Equity by contrast is ugly. The need for humans to create beauty inherently requires the removal or hiding of anything not aesthetically pleasing or meeting the individual’s taste, hence the fascism, but a more egalitarian, equal, equitable aesthetic vision requires the inclusion of the parts of society and art and culture that generally we do not care for. Featuring the handicapped, the mentally ill, the non-gender-normative, and just generally anyone who is not aesthetically pleasing is representative of the world as it stands today but this is not the world we see represented through art. If anything these supposed minorities are shamed into either conforming to a given aesthetic taste or simply shunned. This was changing until recently. With the sudden rise of right wing populism the demands on a more ‘Traditional’ aesthetic standard has been rekindled and anything not deemed beautiful is neither necessary nor desired. Sadly the left seem as resistant to letting its standards of beauty slip to combat this. Fairness, inclusion and equity, that which ‘Liberals’ or any left leaning individual deem to be their dictums, by their very nature are messy, difficult and yes, very ugly.

What Burke calls The Sublime is a beauty of nature, of existence itself and importantly rife with ugliness throughout. To experience it is to be humbled and to dwarf our petty demands on the planet or the cosmos, this is not something that can be manufactured by humanity and it is why Trump and his acolytes’ continual allusions to beauty ring so hollow. Be suspicious of those who try to convince you of the beauty they see without acknowledging the ugliness too. It’s only fair.

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The Platitudes of Tumblr

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When I was a fresh faced 18 year old, having just moved into my first house with wages from my first full time job I was living with my friend Russ. My dear departed Dad would stay once a week when he was in town and I remember him spotting something that Russ was reading and picked it up to have look. It was a book by the author Paulo Coelho. Russ is a good 10 years older than me and I assumed, being 18, that anything he read was sensible and grown up. I knew little of what Coelho wrote but knew it was often described as  “a bit new aged” and rather “spiritual”. My father being the ultimate tree-hugging hippy who does tai-chi in his slippers, I assumed would nod sagely at this choice of reading material. He didn’t. He flicked through the book and said “Oh dear that’s no good. These are just aphorisms” then followed that up with, “that’s dangerous.”

Now my father had many faults, he was by no means perfect but he was a very wise man. Maybe not  “smart” but a very gifted and wise man. So for him to describe a book of aphorisms as “dangerous” puzzled me at the time but I did not ask him to elucidate. Having subsequently read some Paulo Coelho I now know that Dad was right in that it is some of the most wishy-washy ambiguous new-age bullshit I’ve read but ‘dangerous’? Dad never knew me as a poet as he died long before I converted so I don’t know what he would make of my now career as I don’t really know if he ever had any interest in poetry himself. I never saw any in his book collections. But he did like to quote in conversation, something I have adopted. I like being able to site reference to other instances when talking or writing and I have a good memory for those sorts of things. Though my quotes tend to be more pop culture and cinema… Anyway, point being he was a user of aphorisms himself so referring to a book of them as dangerous still seems odd. Especially from a man who re-read The Celestine Prophecy numerous times.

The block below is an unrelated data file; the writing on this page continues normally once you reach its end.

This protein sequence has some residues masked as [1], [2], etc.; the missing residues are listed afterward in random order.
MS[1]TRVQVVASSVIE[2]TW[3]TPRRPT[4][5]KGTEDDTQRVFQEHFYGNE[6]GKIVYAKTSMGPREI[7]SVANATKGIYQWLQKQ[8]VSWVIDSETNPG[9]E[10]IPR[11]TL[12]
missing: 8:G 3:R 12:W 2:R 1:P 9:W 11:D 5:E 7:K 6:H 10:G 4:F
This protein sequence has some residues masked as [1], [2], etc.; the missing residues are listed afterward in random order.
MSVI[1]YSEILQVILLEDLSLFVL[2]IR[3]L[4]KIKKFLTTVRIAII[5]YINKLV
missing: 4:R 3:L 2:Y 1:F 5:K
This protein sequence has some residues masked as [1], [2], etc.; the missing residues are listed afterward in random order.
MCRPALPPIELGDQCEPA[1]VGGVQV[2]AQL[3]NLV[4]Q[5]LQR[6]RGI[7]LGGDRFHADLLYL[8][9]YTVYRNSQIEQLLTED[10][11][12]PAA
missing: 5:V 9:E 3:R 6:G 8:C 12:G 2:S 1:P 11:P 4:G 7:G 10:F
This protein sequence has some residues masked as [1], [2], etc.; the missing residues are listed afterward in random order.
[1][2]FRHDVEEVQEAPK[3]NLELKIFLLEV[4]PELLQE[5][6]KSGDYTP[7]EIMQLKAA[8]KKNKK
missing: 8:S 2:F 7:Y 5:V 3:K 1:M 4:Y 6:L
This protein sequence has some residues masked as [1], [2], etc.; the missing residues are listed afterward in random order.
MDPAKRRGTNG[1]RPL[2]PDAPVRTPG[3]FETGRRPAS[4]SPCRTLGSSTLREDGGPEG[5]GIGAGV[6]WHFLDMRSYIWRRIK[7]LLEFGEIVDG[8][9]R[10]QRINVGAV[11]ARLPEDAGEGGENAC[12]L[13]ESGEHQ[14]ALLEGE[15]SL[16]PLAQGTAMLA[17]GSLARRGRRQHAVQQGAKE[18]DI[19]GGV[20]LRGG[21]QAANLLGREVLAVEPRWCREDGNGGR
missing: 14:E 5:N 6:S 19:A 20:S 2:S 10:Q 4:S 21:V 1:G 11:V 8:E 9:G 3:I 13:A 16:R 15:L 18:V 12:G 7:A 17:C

Aphorisms in the age of the meme are enjoying a resurgence unseen since the Victorian era when sound bite witticisms and wisdom-isms were all the rage thanks to the likes of Oscar Wilde (who has many a meme circling the toilet bowl part of the internet). These manifest as graphic design images that get posted on social media. You know exactly what I mean. The Instagram post that’s a picture of a sun bleached field of corn with a carefully chosen font exclaiming “It is not the mountain we conquer but ourselves”. Some are profound (as that Edmund Hilary quote truly is), some are genuinely funny, most are banal, asinine drivel with all the depth of a puddle. Love them or loathe them they are everywhere. Memes themselves are slightly different and I confess I detest the word Meme due to the fact it was invented by a man who is the reverse of spiritual who I also dislike greatly but this trend for creating “CONTENT” (whatever the fuck that word means now) involving little to no thought or creative development that simply involves finding a free image via google and slapping any old collection of words on top of it, is actually the death of aphorisms.

A true and poetic aphorism, in the briefest amount of syllables and fewest words, should cut to the bone of a topic. Encapsulate all arguments and respond to all queries. They are the beautiful jewels of language that speak to us with an immediacy that can be mulled over and thought on for hours even days later. Especially when timed and deployed correctly. If Wilde was King of these Shakespeare was God: “Our enemies are our outward consciences”, “How bitter a thing it is to look into happiness through another man’s eyes”, “All glory comes from daring to begin”, “Nothing can come of nothing”, “Have more than you show, speak less than you know”, “Light and lust are deadly enemies” and the most appropriate “Brevity is the soul of wit”. Those can be chewed on for a long time and deserve to be. Few of those have been subjected to the above treatment for memetic usage and those that have tend to be in serif font on an old parchment backdrop to signify ‘Ye Olde’. No, now we use quotes possibly made up by the typer or quotes that are truncated or poorly sourced and most of the time not attributed, just simply encased in quotation marks like the grammatical version of holy water.